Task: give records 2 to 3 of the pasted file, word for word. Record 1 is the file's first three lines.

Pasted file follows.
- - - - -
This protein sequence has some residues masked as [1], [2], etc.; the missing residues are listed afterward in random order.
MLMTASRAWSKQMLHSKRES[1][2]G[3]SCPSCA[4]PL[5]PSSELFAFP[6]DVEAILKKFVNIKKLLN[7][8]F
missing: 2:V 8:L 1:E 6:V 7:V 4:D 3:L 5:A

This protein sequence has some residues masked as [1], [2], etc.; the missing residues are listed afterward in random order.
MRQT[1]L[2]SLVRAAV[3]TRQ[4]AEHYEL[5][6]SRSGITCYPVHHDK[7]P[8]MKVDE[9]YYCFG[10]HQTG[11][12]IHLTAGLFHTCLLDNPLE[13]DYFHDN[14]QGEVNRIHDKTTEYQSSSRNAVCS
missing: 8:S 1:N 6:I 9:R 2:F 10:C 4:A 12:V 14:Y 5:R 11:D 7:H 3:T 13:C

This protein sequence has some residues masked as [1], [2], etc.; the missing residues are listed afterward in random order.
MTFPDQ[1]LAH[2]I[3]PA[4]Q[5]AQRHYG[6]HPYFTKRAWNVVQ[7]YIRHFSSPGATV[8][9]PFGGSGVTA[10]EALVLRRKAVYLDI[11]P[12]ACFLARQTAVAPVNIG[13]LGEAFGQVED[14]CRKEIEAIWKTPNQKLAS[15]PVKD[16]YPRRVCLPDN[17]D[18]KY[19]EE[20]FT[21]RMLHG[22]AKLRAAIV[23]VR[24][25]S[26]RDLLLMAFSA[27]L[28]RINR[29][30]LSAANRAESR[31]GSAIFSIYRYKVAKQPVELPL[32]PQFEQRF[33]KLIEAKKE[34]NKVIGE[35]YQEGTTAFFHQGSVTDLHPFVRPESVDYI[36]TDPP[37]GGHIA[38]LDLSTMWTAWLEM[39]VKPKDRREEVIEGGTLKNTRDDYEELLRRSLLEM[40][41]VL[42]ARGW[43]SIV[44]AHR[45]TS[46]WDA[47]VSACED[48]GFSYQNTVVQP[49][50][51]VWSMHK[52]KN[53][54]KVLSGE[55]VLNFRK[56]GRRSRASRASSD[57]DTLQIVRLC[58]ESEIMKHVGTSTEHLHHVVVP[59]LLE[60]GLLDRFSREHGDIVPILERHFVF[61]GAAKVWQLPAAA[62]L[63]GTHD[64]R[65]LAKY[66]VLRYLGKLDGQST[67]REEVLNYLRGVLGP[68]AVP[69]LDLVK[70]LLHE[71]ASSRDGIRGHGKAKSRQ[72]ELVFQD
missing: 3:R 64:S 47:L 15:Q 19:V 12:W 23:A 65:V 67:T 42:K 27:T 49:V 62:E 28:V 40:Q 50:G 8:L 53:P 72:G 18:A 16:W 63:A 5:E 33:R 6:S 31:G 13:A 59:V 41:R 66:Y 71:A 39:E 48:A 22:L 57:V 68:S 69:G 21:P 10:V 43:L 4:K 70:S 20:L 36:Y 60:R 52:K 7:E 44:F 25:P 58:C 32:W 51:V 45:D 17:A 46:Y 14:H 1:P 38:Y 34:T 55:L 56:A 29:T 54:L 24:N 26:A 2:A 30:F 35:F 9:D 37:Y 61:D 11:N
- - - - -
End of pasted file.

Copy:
This protein sequence has some residues masked as [1], [2], etc.; the missing residues are listed afterward in random order.
MRQT[1]L[2]SLVRAAV[3]TRQ[4]AEHYEL[5][6]SRSGITCYPVHHDK[7]P[8]MKVDE[9]YYCFG[10]HQTG[11][12]IHLTAGLFHTCLLDNPLE[13]DYFHDN[14]QGEVNRIHDKTTEYQSSSRNAVCS
missing: 8:S 1:N 6:I 9:R 2:F 10:C 4:A 12:V 14:Y 5:R 11:D 7:H 3:T 13:C

This protein sequence has some residues masked as [1], [2], etc.; the missing residues are listed afterward in random order.
MTFPDQ[1]LAH[2]I[3]PA[4]Q[5]AQRHYG[6]HPYFTKRAWNVVQ[7]YIRHFSSPGATV[8][9]PFGGSGVTA[10]EALVLRRKAVYLDI[11]P[12]ACFLARQTAVAPVNIG[13]LGEAFGQVED[14]CRKEIEAIWKTPNQKLAS[15]PVKD[16]YPRRVCLPDN[17]D[18]KY[19]EE[20]FT[21]RMLHG[22]AKLRAAIV[23]VR[24][25]S[26]RDLLLMAFSA[27]L[28]RINR[29][30]LSAANRAESR[31]GSAIFSIYRYKVAKQPVELPL[32]PQFEQRF[33]KLIEAKKE[34]NKVIGE[35]YQEGTTAFFHQGSVTDLHPFVRPESVDYI[36]TDPP[37]GGHIA[38]LDLSTMWTAWLEM[39]VKPKDRREEVIEGGTLKNTRDDYEELLRRSLLEM[40][41]VL[42]ARGW[43]SIV[44]AHR[45]TS[46]WDA[47]VSACED[48]GFSYQNTVVQP[49][50][51]VWSMHK[52]KN[53][54]KVLSGE[55]VLNFRK[56]GRRSRASRASSD[57]DTLQIVRLC[58]ESEIMKHVGTSTEHLHHVVVP[59]LLE[60]GLLDRFSREHGDIVPILERHFVF[61]GAAKVWQLPAAA[62]L[63]GTHD[64]R[65]LAKY[66]VLRYLGKLDGQST[67]REEVLNYLRGVLGP[68]AVP[69]LDLVK[70]LLHE[71]ASSRDGIRGHGKAKSRQ[72]ELVFQD
missing: 3:R 64:S 47:L 15:Q 19:V 12:W 23:A 65:V 67:T 42:K 27:T 49:V 62:E 28:V 40:Q 50:G 8:L 53:P 72:G 18:A 16:W 63:A 5:E 33:R 6:S 31:G 13:A 59:V 41:R 66:Y 71:A 39:E 48:A 22:L 57:V 68:S 69:G 21:P 10:V 43:L 4:K 70:S 20:L 36:Y 60:R 52:K 7:E 44:F 25:P 58:C 32:W 51:V 45:D 17:A 46:Y 14:H 1:P 38:Y 34:T 55:L 56:A 29:T 54:L 24:N 26:A 2:A 30:F 35:F 9:D 37:Y 61:D 11:N